A Guide to This Website
This web site was created to share information about Lynne's books and about about how, why, when and where she wrote them. Before deciding to write a book on a specific topic, Lynne asks herself, "what are the most important issues in the world that kids should know about and that they might be able to do something to effect?" So, this website has lots of information about the environmental issues that Lynne is concerned about and about how kids can make a difference.
LINKS are in light grey type. If you put the cursor over them, they will turn blue. For example CLICK HERE to hear the song of Flute the Wood Thrush!
For example, you can:
*Click to hear Lynne reading her books on National Public Radio's website.
*Click to go to other web sites with important information.
HELPFUL HINT: REMEMBER TO SCROLL DOWN TO THE BOTTOM OF EACH PAGE. YOU'LL FIND LOTS MORE INFO & PHOTOS FURTHER DOWN.
*Click on the top menu bar to find information about the following:
A list of Lynne's books with color covers and a short description. For more information about each book, for reviews and commentary from fans and reviewers & curriculum for teachers click on the title of each individual book. For the SCHOOL GARDEN TOOL KIT click on the top right sidebar and also look under IN THE NEWS for "TEN WAYS THAT A GARDEN CAN CHANGE YOUR CHILD'S LIFE".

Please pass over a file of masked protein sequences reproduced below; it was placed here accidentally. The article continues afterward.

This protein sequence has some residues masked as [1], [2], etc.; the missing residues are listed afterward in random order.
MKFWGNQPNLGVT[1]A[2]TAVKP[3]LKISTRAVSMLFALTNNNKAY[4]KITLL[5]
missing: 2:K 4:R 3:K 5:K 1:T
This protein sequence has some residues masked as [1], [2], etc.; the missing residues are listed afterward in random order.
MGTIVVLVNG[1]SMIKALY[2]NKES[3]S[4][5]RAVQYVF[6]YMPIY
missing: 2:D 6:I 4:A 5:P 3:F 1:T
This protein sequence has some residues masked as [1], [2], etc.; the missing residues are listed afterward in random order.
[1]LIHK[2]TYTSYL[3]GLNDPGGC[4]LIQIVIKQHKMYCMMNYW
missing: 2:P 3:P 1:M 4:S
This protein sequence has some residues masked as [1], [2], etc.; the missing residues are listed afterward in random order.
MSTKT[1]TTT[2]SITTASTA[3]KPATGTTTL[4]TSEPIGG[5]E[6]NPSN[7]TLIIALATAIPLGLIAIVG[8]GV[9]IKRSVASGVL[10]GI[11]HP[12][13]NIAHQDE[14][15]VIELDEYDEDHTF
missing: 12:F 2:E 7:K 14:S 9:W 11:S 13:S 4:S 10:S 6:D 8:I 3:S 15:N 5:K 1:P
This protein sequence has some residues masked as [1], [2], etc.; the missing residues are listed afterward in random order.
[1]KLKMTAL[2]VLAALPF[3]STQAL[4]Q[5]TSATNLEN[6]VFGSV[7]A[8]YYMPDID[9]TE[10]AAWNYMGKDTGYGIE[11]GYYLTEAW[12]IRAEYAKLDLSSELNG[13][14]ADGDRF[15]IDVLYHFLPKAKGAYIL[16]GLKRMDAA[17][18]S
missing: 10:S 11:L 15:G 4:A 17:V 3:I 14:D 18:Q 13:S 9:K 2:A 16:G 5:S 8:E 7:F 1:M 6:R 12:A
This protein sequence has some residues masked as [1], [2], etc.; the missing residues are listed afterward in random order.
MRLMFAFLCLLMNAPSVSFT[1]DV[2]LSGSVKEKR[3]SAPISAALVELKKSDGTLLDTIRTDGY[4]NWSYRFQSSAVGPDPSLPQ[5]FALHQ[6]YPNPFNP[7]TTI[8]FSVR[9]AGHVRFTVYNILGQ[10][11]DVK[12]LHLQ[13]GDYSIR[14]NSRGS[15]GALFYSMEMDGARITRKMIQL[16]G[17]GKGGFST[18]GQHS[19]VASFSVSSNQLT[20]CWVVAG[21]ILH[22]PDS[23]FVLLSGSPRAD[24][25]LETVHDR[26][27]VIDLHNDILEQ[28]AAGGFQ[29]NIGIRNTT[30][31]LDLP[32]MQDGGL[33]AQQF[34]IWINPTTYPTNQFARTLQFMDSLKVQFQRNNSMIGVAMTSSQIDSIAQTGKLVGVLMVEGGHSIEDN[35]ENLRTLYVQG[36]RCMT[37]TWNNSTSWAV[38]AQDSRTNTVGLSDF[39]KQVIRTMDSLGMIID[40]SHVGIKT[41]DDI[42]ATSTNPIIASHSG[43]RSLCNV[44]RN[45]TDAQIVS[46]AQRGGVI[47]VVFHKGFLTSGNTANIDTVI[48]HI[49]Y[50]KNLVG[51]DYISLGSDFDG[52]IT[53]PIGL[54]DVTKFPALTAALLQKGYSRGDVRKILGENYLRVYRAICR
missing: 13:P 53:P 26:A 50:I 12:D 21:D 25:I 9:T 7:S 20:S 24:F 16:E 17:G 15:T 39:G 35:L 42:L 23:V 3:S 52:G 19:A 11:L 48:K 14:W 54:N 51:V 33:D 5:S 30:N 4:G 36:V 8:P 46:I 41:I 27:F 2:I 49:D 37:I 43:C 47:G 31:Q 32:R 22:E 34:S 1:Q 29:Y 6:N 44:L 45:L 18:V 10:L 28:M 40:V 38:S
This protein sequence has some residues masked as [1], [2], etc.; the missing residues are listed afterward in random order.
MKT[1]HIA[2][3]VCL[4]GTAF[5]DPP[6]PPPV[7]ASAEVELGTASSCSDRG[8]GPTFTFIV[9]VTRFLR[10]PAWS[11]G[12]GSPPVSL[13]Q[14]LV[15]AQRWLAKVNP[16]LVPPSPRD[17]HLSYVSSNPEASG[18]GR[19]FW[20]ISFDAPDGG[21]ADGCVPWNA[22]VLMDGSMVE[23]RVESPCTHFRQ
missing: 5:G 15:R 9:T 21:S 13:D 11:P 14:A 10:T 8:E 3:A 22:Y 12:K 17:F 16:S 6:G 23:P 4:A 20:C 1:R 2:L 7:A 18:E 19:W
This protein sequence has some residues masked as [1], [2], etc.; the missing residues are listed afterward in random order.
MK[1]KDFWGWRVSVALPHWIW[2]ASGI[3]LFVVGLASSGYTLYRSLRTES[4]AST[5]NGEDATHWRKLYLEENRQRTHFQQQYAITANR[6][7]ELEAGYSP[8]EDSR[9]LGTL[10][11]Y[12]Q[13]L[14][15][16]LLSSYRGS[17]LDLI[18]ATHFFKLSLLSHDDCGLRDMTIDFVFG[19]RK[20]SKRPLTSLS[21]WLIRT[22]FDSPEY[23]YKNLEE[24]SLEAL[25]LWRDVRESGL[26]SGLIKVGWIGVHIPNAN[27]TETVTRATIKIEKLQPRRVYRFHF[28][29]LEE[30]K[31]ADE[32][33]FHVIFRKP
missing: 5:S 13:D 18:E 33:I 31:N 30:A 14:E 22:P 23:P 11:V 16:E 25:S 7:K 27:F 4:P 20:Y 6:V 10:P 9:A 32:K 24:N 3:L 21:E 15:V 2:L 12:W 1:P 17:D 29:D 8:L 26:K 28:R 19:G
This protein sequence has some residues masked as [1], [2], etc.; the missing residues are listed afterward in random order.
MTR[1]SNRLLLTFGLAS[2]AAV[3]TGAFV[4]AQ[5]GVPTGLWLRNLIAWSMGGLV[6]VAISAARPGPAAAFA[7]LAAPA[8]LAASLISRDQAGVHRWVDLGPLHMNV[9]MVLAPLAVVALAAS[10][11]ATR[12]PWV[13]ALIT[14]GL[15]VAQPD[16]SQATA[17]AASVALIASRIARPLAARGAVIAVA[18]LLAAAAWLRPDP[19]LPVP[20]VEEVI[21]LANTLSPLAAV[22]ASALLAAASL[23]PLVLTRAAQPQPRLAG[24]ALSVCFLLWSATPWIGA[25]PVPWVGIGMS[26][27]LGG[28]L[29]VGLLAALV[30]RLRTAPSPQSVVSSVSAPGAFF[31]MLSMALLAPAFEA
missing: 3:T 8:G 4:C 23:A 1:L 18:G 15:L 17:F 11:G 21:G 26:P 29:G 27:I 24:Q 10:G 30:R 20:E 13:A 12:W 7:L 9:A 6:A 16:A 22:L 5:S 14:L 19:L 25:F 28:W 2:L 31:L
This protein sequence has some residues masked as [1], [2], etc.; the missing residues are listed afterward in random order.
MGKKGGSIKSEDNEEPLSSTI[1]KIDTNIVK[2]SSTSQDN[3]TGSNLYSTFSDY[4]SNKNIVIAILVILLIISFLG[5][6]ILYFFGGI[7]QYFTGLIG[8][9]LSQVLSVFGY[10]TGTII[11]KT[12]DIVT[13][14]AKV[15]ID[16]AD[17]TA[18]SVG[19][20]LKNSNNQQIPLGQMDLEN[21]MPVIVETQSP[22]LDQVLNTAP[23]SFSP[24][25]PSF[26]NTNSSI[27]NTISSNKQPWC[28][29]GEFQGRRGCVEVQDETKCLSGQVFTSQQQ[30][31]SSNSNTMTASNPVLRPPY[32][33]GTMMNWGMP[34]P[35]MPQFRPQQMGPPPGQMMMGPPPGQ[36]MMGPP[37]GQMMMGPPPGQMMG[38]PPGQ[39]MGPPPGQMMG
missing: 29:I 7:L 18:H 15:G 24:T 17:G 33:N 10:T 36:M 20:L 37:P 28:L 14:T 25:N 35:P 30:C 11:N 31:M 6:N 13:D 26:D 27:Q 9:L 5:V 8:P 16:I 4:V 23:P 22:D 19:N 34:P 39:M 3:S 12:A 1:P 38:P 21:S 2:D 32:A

Lists biographical information, Lynne's academic and work experience including a list of her artist-in-residencies, her AWARDS, REVIEWS of her books.
To the far left on the AUTHOR TALKS page is Lynne's schedule--where and when she will be speaking at schools, conferences, zoos, botanical gardens, arboreta, nature centers or doing book signings.
In the middle section is information about what Lynne talks about in her presentations and information about author appearances and speaking requests and book signings.
IN THE NEWS